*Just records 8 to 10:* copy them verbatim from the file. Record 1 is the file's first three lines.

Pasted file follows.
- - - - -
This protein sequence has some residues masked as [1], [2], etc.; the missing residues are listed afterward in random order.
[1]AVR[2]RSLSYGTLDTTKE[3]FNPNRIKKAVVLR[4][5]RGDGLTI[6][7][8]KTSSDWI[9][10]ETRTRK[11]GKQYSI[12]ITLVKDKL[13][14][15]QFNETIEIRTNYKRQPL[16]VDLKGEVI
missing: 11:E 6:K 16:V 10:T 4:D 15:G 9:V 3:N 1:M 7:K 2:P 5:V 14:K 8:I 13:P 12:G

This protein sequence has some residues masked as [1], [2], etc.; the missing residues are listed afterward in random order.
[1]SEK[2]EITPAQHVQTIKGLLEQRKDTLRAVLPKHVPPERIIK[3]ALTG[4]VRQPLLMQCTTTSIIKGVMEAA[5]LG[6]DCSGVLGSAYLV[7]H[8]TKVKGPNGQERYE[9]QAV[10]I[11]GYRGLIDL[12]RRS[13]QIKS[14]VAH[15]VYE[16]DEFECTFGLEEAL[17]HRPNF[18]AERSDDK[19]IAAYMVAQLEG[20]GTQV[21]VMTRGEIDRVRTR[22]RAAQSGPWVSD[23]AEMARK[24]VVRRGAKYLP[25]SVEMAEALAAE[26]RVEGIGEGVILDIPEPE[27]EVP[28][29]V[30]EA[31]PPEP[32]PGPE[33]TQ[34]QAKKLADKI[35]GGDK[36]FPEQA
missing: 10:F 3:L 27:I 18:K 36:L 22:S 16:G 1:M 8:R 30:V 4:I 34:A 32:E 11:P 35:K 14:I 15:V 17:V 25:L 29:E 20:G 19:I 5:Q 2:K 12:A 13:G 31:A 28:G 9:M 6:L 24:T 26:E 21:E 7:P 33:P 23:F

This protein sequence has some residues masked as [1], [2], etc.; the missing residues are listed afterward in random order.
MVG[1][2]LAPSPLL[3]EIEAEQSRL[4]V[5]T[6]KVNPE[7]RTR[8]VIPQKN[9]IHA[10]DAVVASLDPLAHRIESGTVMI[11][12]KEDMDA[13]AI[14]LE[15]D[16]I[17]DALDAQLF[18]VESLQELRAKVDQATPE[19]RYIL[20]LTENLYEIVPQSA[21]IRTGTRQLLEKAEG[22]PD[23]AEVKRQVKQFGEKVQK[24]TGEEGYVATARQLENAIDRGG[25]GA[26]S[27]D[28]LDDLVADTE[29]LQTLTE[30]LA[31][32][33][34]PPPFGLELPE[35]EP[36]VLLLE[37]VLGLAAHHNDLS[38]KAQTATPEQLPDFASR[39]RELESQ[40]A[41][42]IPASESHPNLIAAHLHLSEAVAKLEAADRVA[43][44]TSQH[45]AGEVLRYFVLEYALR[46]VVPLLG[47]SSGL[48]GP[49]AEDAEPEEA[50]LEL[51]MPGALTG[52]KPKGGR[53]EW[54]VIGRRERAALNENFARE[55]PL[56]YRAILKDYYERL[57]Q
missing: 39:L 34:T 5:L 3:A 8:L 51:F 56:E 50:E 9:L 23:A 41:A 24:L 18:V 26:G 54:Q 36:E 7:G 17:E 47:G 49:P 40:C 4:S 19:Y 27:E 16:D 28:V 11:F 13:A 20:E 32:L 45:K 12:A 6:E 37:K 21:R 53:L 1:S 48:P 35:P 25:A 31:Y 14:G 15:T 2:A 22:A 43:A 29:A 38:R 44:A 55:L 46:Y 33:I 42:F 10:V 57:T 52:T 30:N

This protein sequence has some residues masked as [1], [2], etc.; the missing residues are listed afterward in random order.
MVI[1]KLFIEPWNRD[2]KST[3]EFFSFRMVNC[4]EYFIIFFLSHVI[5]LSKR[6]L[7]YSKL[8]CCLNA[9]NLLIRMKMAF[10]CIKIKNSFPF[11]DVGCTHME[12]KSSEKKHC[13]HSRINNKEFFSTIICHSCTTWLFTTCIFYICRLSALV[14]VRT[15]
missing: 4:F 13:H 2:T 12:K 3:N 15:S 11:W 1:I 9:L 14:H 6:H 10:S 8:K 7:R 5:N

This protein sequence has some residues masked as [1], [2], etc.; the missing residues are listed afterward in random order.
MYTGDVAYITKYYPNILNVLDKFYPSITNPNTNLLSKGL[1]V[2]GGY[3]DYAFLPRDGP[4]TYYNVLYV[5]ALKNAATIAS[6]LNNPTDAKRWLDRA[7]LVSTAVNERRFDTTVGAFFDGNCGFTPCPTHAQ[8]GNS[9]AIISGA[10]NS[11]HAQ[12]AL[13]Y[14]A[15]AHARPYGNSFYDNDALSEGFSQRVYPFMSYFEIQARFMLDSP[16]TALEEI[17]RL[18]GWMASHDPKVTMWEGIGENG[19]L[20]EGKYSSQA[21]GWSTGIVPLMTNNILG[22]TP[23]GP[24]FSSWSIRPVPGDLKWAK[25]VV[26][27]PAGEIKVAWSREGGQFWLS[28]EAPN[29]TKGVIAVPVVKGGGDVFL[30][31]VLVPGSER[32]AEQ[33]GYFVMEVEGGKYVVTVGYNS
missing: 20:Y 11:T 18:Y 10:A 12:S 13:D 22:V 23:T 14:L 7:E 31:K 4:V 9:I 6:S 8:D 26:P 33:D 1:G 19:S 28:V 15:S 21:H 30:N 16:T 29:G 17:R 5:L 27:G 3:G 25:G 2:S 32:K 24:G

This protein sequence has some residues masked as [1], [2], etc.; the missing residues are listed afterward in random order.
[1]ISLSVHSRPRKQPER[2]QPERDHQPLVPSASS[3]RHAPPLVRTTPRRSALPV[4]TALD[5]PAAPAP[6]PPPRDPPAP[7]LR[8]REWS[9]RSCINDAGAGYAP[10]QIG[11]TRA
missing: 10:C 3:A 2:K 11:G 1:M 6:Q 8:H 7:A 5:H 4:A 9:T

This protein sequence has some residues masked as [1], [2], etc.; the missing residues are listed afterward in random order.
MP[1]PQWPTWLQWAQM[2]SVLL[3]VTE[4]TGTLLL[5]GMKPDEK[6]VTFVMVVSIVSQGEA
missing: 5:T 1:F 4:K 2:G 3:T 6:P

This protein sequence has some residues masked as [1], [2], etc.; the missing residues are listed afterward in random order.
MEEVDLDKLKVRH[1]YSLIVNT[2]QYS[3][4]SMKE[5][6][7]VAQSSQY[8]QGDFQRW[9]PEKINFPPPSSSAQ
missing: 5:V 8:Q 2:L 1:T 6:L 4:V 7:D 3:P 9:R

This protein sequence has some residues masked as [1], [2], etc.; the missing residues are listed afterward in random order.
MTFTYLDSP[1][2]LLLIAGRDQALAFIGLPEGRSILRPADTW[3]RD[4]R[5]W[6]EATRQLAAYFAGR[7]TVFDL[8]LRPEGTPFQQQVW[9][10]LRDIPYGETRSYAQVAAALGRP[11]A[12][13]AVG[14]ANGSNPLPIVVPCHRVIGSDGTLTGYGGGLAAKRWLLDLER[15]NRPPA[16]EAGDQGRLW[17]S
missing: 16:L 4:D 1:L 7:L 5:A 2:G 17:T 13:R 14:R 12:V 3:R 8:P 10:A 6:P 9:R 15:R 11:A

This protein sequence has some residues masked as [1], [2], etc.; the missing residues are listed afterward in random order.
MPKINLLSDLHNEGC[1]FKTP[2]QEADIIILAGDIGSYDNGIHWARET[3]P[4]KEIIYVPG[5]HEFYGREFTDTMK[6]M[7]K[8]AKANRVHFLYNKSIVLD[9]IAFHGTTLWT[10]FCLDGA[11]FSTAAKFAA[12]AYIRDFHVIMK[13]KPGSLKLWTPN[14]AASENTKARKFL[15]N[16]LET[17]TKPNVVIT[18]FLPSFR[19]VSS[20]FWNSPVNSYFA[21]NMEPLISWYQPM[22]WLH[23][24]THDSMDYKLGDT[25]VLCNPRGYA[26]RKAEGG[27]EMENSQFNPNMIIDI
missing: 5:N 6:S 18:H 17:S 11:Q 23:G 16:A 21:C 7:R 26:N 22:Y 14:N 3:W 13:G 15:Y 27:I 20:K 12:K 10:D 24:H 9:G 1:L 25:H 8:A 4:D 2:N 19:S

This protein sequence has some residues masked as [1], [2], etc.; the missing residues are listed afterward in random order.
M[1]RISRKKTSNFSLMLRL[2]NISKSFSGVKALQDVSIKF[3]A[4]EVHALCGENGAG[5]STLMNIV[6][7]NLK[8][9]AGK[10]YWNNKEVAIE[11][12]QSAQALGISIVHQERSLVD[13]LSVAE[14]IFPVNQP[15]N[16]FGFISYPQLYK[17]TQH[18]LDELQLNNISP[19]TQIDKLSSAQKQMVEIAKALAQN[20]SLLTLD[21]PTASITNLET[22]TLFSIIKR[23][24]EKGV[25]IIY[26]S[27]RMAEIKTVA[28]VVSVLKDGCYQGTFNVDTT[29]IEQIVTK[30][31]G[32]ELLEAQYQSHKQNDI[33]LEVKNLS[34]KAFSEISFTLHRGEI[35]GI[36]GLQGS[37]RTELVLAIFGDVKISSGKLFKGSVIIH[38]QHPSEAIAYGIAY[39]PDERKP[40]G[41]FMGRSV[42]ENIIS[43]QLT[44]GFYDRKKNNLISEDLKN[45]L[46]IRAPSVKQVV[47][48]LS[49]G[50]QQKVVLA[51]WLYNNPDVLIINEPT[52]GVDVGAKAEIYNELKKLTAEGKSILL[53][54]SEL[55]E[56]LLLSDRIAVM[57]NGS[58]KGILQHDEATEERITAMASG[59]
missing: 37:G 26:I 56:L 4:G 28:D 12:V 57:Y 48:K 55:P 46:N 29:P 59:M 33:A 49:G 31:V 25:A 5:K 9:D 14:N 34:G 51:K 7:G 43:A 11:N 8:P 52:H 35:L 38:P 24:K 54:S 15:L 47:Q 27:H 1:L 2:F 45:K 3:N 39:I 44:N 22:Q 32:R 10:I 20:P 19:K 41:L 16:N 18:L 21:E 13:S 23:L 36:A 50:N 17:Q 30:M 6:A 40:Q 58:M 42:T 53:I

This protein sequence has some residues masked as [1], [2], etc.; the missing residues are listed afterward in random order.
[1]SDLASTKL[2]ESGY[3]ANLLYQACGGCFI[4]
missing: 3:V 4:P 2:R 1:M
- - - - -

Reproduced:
This protein sequence has some residues masked as [1], [2], etc.; the missing residues are listed afterward in random order.
MEEVDLDKLKVRH[1]YSLIVNT[2]QYS[3][4]SMKE[5][6][7]VAQSSQY[8]QGDFQRW[9]PEKINFPPPSSSAQ
missing: 5:V 8:Q 2:L 1:T 6:L 4:V 7:D 3:P 9:R

This protein sequence has some residues masked as [1], [2], etc.; the missing residues are listed afterward in random order.
MTFTYLDSP[1][2]LLLIAGRDQALAFIGLPEGRSILRPADTW[3]RD[4]R[5]W[6]EATRQLAAYFAGR[7]TVFDL[8]LRPEGTPFQQQVW[9][10]LRDIPYGETRSYAQVAAALGRP[11]A[12][13]AVG[14]ANGSNPLPIVVPCHRVIGSDGTLTGYGGGLAAKRWLLDLER[15]NRPPA[16]EAGDQGRLW[17]S
missing: 16:L 4:D 1:L 7:L 5:A 2:G 17:T 13:R 14:R 12:V 3:R 8:P 10:A 6:P 9:R 15:R 11:A

This protein sequence has some residues masked as [1], [2], etc.; the missing residues are listed afterward in random order.
MPKINLLSDLHNEGC[1]FKTP[2]QEADIIILAGDIGSYDNGIHWARET[3]P[4]KEIIYVPG[5]HEFYGREFTDTMK[6]M[7]K[8]AKANRVHFLYNKSIVLD[9]IAFHGTTLWT[10]FCLDGA[11]FSTAAKFAA[12]AYIRDFHVIMK[13]KPGSLKLWTPN[14]AASENTKARKFL[15]N[16]LET[17]TKPNVVIT[18]FLPSFR[19]VSS[20]FWNSPVNSYFA[21]NMEPLISWYQPM[22]WLH[23][24]THDSMDYKLGDT[25]VLCNPRGYA[26]RKAEGG[27]EMENSQFNPNMIIDI
missing: 5:N 6:S 18:H 17:S 11:Q 23:G 16:A 21:C 7:R 26:N 22:Y 14:N 3:W 13:G 15:Y 27:I 20:K 12:K 10:D 24:H 9:G 1:L 25:H 8:A 4:D 2:N 19:S